‘Pet Sounds’ by Stephanie Young
Author: July Westhale
May 23, 2019
“to be or fare well/now and in the hour of our death” — from “Ave I Via,” Pet Sounds
How does a poet tackle the purposefully-gigantic topic of identity in an age like ours? As Eileen Myles says of Pet Sounds: “Stephanie’s seriously interested in a total ride through relationship and humanity, song, family and what else.” Or, as Anna Moschovakis says, this book (or love) “lets the bullshit in and survives it.”
Sentimentality isn’t the cliché we all throw at it; rather, it’s the crime of oversimplification. Love poems fall into the same taxonomy as identity poems for often this same reason: we aren’t always equipped to allow in all of the parts that fester, stink, rejoice, fill with pus and are lanced away. In order for a collection about identity to thrive and resonate, it must be a collection that lets everything in: that truly shows the nuances and complications of categories and relationships living alongside one another. Young seems to instinctively and lyrically know this; what’s more, she positions the poems within the complicated schema of modern-day Oakland, with the “bungalows ready for your move-in” and whiteness. In a poem that names recent victims of racialized violence, Young ends with an acknowledgement of race (something that Claudia Rankine has gone on record saying white people rarely do): “what didn’t kill us/didn’t kill us.”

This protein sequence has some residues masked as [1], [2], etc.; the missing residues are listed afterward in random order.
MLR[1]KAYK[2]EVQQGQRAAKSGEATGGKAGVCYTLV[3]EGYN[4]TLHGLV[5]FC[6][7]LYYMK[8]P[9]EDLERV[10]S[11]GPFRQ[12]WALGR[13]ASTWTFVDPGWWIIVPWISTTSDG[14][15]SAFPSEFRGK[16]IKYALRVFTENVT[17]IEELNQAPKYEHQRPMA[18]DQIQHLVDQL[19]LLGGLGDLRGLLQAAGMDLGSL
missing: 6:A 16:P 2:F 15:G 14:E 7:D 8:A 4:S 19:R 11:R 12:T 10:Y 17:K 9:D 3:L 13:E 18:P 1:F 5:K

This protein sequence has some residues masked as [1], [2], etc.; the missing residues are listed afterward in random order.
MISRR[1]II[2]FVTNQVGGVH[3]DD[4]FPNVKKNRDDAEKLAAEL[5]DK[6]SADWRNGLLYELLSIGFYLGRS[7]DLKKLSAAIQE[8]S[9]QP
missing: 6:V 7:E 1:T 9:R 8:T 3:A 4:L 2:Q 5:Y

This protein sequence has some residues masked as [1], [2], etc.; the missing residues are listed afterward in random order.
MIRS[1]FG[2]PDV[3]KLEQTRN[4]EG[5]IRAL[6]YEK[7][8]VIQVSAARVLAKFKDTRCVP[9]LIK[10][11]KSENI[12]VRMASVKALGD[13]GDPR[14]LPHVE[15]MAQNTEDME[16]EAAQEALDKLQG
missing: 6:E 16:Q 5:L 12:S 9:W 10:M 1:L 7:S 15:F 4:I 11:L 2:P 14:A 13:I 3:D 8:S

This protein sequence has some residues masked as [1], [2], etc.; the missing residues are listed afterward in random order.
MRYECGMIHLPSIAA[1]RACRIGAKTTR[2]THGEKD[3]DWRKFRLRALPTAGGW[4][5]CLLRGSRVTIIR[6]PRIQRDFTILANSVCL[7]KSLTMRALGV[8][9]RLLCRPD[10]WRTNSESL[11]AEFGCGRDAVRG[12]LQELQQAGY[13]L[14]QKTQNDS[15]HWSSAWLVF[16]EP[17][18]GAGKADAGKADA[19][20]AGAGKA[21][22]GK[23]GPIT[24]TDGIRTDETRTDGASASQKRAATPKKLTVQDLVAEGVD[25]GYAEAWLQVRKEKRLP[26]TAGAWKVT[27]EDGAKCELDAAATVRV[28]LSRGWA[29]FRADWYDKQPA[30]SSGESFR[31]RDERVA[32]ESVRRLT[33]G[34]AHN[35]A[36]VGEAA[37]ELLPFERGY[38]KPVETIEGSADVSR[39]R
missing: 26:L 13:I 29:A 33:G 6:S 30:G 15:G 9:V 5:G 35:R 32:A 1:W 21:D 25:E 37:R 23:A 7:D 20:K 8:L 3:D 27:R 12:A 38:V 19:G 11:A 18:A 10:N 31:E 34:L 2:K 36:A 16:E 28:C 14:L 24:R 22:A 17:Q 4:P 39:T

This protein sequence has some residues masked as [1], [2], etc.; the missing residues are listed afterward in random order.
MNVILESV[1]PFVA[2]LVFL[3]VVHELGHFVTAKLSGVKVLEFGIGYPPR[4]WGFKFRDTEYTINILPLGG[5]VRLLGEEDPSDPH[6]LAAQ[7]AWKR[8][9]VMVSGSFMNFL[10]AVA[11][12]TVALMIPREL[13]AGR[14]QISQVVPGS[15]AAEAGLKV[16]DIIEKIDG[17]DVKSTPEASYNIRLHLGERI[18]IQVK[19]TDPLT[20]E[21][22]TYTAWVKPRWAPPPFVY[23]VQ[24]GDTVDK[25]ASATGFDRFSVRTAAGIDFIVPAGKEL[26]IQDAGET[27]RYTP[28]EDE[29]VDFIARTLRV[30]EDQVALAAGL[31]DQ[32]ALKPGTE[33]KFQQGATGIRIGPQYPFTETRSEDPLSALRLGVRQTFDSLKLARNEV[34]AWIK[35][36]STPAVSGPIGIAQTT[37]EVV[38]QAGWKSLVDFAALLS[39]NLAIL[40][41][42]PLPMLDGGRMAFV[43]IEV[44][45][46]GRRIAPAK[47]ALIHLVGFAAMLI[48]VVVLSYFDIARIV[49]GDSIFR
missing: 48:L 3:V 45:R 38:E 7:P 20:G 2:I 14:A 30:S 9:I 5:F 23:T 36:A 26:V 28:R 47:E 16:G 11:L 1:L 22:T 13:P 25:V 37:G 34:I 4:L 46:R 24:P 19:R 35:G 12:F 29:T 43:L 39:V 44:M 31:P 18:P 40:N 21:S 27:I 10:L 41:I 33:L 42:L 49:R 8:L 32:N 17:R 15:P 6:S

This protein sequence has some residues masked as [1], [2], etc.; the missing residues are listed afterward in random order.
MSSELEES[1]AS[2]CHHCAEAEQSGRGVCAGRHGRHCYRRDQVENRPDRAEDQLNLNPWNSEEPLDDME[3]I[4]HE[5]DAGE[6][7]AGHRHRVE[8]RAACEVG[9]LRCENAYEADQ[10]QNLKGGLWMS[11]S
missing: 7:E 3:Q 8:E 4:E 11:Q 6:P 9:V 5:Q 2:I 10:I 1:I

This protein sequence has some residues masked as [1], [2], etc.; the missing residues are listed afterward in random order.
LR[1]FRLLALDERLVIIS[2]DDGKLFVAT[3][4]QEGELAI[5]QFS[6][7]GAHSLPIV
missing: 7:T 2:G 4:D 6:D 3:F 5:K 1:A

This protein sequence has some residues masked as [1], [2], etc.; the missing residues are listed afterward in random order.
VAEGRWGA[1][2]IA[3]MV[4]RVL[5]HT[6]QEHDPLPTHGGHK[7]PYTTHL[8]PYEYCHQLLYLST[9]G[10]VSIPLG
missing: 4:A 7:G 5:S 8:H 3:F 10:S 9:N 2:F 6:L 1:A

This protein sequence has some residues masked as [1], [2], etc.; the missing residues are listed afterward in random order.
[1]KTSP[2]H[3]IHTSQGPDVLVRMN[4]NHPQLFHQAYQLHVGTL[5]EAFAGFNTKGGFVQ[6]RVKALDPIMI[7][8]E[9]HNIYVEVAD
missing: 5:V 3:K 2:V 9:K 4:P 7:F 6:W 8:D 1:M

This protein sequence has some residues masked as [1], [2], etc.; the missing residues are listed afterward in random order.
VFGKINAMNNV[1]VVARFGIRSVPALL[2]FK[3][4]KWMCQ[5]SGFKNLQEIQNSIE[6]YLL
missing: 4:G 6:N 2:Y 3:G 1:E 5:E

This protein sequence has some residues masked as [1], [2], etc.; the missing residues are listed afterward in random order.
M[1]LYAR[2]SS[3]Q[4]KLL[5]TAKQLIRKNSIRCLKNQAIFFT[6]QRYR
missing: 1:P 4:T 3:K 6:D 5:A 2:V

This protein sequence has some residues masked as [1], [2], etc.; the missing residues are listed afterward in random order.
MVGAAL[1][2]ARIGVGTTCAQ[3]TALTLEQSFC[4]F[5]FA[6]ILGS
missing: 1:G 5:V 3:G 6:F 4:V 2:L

The positioning of identity is reached for through the way Young describes her marriage and gender and sexuality, and how they are often at odds with one another: “because something is wrong with my brain/because I believe I’m a dumb girl/and men of a certain class know more than me” and “by the time we slept together/it felt perverse, fucking a man.”
The form enacts content well, here—both in the acknowledgement of the fragmentation inherent in the title (Pet Sounds being a Beach Boys album that is notoriously juxtaposed and fraught, but is also tied to so many in the zeitgeist of memories and relationship memories) and also in that the book is essentially a book-length poem. This shows the continuity, the living-alongsideness that both identity and love require, in order to complicate them.
By Stephanie Young
Paperback, 9781937658946, 88 pp.